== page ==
But why not speak about what we are facing now, the Islamists? I’ve had occasion to study them, their tactics, their goals and their ambitions. They have declared themselves our enemies. I think we should treat them as such and consider ourselves at war with them. What do you think about the Islamists?

You write, “I find it interesting that many people propose our nation must have a standing army and that the church should give its blessing on this. All this tells me is different Christians certainly have different notions of what Jesus meant as he calls us to be ‘peacemakers.’”

There is nothing that establishes peace in the face of a resolute enemy bent on defeating you better than defeating him. One or the other of you is going to be defeated. We in the West treat our enemies better than those we have fought. I propose we seek to be the winners in a war rather than the losers. We have had bad experiences after disbanding our armies and putting our ships in mothballs. Hopefully we have learned the folly of that.

You write, “It seems like you suggest that Liberal democracies are inherently good nor would they ever fight against each other. That non-liberal democratic societies deserve to be revolted against (which I still do not know what scriptural precedent is used there except it just seems common sense dictates this?) to Christians must follow Caesar (Rom.13). Again, I think your refusal to see that liberal democratic nations can be coopted by the principalities and powers or be a kind of ideology just expounds the problem of how you can neatly have one set of rules for liberal democratic societies and a seemingly different set of rules for non-liberal democratic societies. Again, I can’t see how one would not easily move to God must be on liberal democratic societies side because they are always right and good and non-liberal democratic societies are always wrong and evil no matter what . . .”

You mentioned Romans 13. Romans 13 includes the words, “for rulers are not a terror to good works, but to evil.” Bring that forward in time to now. We now participate in the rule of our Liberal-Democratic nations. Let us apply this principle and be a terror to evil by defeating the Islamists. The people of in Islamic nations would have nothing to fear from us (per Romans 13) if they did good, but they have chosen to do evil. Let us therefore be a terror to them. You introduce Romans 13 as though we were still a First Century minority, a tiny remnant in the Roman Empire. We are in a very different situation from that.

I’m not saying that non-Liberal-Democratic societies deserve to be revolted against. I said that tyrannies deserve to be revolted against. At least that is what our founding fathers taught, and I agree with them. Were the Islamists to win and establish a tyranny here in our country, I would want to revolt against them. I don’t think I can shoot as well as I used to, but I’d be willing to do whatever I could.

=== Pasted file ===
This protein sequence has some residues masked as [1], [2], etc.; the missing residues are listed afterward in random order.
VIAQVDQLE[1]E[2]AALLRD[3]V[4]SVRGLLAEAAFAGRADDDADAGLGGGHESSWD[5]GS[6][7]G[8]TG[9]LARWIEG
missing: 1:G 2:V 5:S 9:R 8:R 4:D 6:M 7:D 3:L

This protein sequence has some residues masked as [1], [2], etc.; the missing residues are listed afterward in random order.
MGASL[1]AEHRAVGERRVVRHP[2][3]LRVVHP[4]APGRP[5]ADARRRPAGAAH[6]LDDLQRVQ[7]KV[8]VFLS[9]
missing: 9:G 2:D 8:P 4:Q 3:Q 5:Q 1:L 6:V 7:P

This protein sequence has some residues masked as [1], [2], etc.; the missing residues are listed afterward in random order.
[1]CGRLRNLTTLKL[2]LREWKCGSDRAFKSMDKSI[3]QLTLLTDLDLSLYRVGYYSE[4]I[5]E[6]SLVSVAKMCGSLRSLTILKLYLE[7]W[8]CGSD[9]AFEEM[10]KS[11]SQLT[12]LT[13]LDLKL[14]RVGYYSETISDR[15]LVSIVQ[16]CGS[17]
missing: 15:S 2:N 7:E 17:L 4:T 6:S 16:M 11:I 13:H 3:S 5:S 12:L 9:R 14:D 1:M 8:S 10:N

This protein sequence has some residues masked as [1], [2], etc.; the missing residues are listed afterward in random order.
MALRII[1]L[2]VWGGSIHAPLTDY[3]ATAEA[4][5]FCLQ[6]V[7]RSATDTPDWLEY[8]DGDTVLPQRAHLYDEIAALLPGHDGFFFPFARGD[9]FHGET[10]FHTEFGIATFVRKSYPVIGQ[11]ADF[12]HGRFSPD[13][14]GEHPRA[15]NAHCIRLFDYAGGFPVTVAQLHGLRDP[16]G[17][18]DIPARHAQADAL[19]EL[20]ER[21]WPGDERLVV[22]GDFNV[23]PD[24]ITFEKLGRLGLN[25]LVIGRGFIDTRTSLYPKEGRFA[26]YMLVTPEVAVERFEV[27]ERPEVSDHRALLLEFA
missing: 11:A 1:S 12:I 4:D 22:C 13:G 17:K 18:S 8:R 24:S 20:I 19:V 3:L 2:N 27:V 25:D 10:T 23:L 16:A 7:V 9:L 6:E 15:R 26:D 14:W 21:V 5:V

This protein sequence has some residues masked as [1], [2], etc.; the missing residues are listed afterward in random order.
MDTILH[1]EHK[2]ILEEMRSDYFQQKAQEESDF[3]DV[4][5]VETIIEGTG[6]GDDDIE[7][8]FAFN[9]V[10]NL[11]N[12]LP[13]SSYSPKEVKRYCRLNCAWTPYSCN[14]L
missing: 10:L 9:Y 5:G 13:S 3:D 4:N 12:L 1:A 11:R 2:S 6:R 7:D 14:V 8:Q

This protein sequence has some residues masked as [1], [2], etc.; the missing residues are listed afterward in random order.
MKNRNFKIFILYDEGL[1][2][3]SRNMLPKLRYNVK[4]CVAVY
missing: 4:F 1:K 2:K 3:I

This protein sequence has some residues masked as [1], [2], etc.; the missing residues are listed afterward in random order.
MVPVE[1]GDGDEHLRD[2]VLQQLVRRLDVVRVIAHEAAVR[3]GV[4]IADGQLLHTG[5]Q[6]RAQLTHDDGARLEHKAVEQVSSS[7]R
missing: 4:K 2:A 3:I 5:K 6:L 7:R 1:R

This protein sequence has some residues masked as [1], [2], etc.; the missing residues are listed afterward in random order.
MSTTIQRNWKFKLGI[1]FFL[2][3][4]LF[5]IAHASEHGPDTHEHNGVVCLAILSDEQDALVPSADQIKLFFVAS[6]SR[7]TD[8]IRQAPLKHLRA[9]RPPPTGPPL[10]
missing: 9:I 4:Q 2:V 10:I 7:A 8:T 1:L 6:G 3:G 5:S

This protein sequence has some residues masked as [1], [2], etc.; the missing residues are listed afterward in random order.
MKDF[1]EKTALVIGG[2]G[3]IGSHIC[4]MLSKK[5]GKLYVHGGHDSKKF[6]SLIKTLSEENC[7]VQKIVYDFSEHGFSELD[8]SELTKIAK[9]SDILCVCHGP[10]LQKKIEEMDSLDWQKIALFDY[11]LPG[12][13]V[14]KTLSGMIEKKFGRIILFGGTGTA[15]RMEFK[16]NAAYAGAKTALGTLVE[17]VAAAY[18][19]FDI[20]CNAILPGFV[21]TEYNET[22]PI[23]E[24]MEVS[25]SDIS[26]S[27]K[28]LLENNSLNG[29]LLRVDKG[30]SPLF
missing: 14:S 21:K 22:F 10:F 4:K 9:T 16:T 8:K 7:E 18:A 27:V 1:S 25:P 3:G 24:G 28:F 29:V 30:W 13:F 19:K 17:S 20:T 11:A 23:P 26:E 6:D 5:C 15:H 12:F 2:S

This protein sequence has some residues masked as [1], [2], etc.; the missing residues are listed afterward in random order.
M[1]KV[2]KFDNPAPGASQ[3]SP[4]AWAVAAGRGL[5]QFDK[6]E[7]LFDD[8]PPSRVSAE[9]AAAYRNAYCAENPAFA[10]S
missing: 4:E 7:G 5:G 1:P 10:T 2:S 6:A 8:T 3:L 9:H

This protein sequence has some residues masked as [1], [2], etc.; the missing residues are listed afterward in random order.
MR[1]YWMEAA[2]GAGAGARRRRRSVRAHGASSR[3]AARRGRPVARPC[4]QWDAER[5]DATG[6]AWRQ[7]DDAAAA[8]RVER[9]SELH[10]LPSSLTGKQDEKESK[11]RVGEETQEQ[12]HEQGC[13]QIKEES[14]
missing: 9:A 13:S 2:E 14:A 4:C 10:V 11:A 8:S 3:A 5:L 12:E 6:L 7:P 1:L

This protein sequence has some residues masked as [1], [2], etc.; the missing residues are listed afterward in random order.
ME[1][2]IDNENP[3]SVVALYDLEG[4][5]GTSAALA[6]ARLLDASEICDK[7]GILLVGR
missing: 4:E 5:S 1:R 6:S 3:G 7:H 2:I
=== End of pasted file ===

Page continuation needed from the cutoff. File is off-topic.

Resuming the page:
And, once again, I’m not saying that Liberal-Democracies are inherently good – just better than any other form of government that I’ve read about in history. And, once again, you seem to be trying to force the absolutes required for an ideology upon me. I don’t think absolutes apply. We are a protean form of government, not an absolute one.

I had written, “in other words, what we have isn’t an absolute. We may not get justice in our particular case in our law courts, but comparatively we stand a better chance of it than in any previous state or any current modern state that isn’t Liberal-Democracy.” You then write “Okay . . . so this legitimizes war for Christians? (that’s the ball I am keeping my eye on when the conversation seems to make a lot of twists and turns :---)”

No, having a better shot at justice doesn’t justify going to war. I don’t think that is where my statement came from. I think it was in regard to a different ball – the one where you argued that Liberal-Democracy was an ideology. I fail to see the sorts of fixity and absolutes in Liberal-Democracy that there are in other known ideologies. I believe you ignored me on this and wanted to impose an absolute, namely that I thought Liberal-Democracy was absolutely just. I don’t believe that because I don’t believe Liberal-democratic nations adhere to an ideology, and I don’t believe there are fixities, or absolutes, in it such as what would be necessary to pretend that we could provide “absolute justice.” The best we can do is to claim to be relatively better than any of the ideologies or non-Liberal-Democracies.

You say at one point that you don’t agree with the “better red than dead” concept and in another place “anyone arguing for some kind of passive pacifism . . . is totally out to lunch.” But that is what I thought you were saying. Perhaps I was attributing an absolute to you that you don’t really want. On what occasions is it acceptable to you to fight a war, to defend one’s family, etc.?

I had written, “. . . the first step, in my opinion, is to understand our history and the next step is to reinsert ourselves into the mix.” You responded with “and the debate is over how? . . .”

No, I don’t believe the debate is over – just my note. You quoted the end of my note.

Lawrence Helm